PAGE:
Unions say FCPS must do more to address staffing shortage | Education
A day after the Frederick County Board of Education approved 11 measures to recruit employees and reduce stress on its understaffed workforce, union leaders representing teachers and administrators said the changes were “incremental” steps in the right direction.
But Missy Dirks, president of the Frederick County Teachers Association, said they didn’t go far enough.
Over the past few weeks, the board has solicited thousands of responses to surveys on the understaffing issue and held an emergency work session for employees to express their frustration. Many teachers participated in both, Dirks said, often making emotional appeals for relief.
“They don’t feel like they’ve been listened to,” Dirks said. “Which then leads to even lower morale than we already had.”
During a five-and-a-half-hour meeting on Monday – which extended past 11:30 p.m. – Board members approved 12 of 14 motions relating to the issue of understaffing and burnout of employees.
They added a series of early dismissal days to give teachers more planning time, suspended any professional development that is not legally required, and agreed to provide additional compensation – likely in the form of a bonus or an allowance – for teachers who perform work outside the home. their regular duties and hours.
Amid a nationwide shortage of workers of all kinds, teachers in Frederick County and across the country are giving up their planning time to cover classes for their absent colleagues.
Dirks said the teachers at FCPS would rather just get rid of these tasks. But since that’s not feasible at the moment, she said, they should be paid for their time at a fair rate.
The board agreed Monday night to compensate them at the per diem rate rather than the workshop rate – something Dirks said its members have long advocated. The workshop wage is a flat rate of $ 28.81 per hour, usually reserved for training sessions. Per diem allowance is calculated based on a teacher’s education level and years of experience, and for many it’s well over $ 28.81.
However, the details of the implementation of this additional compensation will all need to be worked out during negotiation sessions between the Board of Directors and the FCTA. That’s another sobering thing for Dirks, she said.
“We have no idea what they’re ready to come to the table on,” Dirks said.
She also worried that the board was not doing enough to give teachers more paid autonomy time during the day. She said she would have liked members to add more days of early termination, as three is not enough to provide “real and continued relief”.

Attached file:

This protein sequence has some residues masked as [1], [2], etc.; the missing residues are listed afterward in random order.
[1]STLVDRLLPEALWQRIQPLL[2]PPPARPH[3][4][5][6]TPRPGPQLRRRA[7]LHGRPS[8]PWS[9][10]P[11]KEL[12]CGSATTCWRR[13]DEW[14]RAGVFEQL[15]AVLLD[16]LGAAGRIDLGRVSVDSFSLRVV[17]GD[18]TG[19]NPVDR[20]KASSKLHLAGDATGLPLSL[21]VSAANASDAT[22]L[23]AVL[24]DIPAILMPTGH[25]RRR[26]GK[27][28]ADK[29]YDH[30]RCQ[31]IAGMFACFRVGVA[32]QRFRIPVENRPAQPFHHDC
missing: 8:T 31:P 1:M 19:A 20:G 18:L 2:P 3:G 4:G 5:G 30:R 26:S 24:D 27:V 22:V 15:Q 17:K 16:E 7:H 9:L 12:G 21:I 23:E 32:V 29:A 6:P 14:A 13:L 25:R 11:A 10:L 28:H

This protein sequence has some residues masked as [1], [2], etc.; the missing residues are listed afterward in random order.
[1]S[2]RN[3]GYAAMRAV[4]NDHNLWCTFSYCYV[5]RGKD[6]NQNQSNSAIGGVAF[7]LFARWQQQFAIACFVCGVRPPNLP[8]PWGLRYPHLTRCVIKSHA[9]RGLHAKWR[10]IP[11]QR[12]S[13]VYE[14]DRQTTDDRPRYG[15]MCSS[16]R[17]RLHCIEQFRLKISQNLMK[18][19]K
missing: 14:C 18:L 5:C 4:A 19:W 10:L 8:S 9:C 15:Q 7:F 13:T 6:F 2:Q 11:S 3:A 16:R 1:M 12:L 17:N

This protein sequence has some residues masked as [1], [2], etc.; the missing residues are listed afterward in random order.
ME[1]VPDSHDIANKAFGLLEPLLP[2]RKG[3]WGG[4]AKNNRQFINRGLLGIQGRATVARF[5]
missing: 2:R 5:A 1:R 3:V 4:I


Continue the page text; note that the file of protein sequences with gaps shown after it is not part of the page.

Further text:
Additionally, many teachers had called for a reduction or elimination of longer-term systemic initiatives that take hours out of their schedules each month in the form of staff meetings, data analysis and more.
Danny Rumpf, president of the Frederick County Administrative and Supervisory Association, said he appreciates the council’s efforts. Most of the board’s actions are unlikely to directly affect its bargaining unit, but the ‘ripple effect’ of hiring and retaining staff of all kinds would help the system as a whole, a- he declared.
During the public comment portion of Monday’s meeting, Rumpf told board members that the increased workload of administrators, supervisors and curriculum specialists was leading some to consider early retirement or return to work. classroom teaching.
“We continue to expect us to do whatever it takes,” he said, “but the current pace is not sustainable.”
Like Dirks, he said the board will need to do more to support its members. But he acknowledged the budget was tight and said he was grateful for the actions taken by the board.
“We know that our board has to work in an area,” he said. “They don’t just have blank checks that they can cash.”
“It was a long night,” he added.
Union representatives representing the system’s support staff – which includes bus drivers, food service workers, guards and more – were unavailable for comment on Tuesday.
The board has agreed to provide retention incentives to support workers, but the details won’t be clear until both sides get to the bargaining table.